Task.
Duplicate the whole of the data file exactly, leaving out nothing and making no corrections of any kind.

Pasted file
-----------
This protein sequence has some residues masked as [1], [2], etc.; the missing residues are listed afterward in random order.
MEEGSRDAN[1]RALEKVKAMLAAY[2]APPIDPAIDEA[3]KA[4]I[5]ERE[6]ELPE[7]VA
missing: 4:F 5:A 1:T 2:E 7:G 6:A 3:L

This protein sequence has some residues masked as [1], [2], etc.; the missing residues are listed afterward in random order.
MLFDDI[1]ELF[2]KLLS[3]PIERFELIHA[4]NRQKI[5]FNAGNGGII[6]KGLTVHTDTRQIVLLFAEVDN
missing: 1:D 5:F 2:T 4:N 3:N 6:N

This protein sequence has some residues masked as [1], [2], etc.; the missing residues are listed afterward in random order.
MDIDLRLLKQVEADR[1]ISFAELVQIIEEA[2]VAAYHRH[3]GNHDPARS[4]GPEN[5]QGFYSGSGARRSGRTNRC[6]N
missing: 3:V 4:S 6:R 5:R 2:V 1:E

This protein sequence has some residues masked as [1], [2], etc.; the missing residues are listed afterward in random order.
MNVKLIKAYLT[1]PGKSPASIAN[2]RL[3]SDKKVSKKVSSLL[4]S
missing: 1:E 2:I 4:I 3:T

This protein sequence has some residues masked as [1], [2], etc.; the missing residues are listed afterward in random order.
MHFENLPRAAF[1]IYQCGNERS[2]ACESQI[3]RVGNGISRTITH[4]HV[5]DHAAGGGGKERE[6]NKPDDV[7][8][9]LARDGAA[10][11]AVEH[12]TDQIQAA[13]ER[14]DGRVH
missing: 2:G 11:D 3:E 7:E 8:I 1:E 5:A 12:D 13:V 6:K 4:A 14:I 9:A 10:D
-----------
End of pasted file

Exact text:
This protein sequence has some residues masked as [1], [2], etc.; the missing residues are listed afterward in random order.
MEEGSRDAN[1]RALEKVKAMLAAY[2]APPIDPAIDEA[3]KA[4]I[5]ERE[6]ELPE[7]VA
missing: 4:F 5:A 1:T 2:E 7:G 6:A 3:L

This protein sequence has some residues masked as [1], [2], etc.; the missing residues are listed afterward in random order.
MLFDDI[1]ELF[2]KLLS[3]PIERFELIHA[4]NRQKI[5]FNAGNGGII[6]KGLTVHTDTRQIVLLFAEVDN
missing: 1:D 5:F 2:T 4:N 3:N 6:N

This protein sequence has some residues masked as [1], [2], etc.; the missing residues are listed afterward in random order.
MDIDLRLLKQVEADR[1]ISFAELVQIIEEA[2]VAAYHRH[3]GNHDPARS[4]GPEN[5]QGFYSGSGARRSGRTNRC[6]N
missing: 3:V 4:S 6:R 5:R 2:V 1:E

This protein sequence has some residues masked as [1], [2], etc.; the missing residues are listed afterward in random order.
MNVKLIKAYLT[1]PGKSPASIAN[2]RL[3]SDKKVSKKVSSLL[4]S
missing: 1:E 2:I 4:I 3:T

This protein sequence has some residues masked as [1], [2], etc.; the missing residues are listed afterward in random order.
MHFENLPRAAF[1]IYQCGNERS[2]ACESQI[3]RVGNGISRTITH[4]HV[5]DHAAGGGGKERE[6]NKPDDV[7][8][9]LARDGAA[10][11]AVEH[12]TDQIQAA[13]ER[14]DGRVH
missing: 2:G 11:D 3:E 7:E 8:I 1:E 5:A 12:D 13:V 6:K 4:A 14:I 9:A 10:D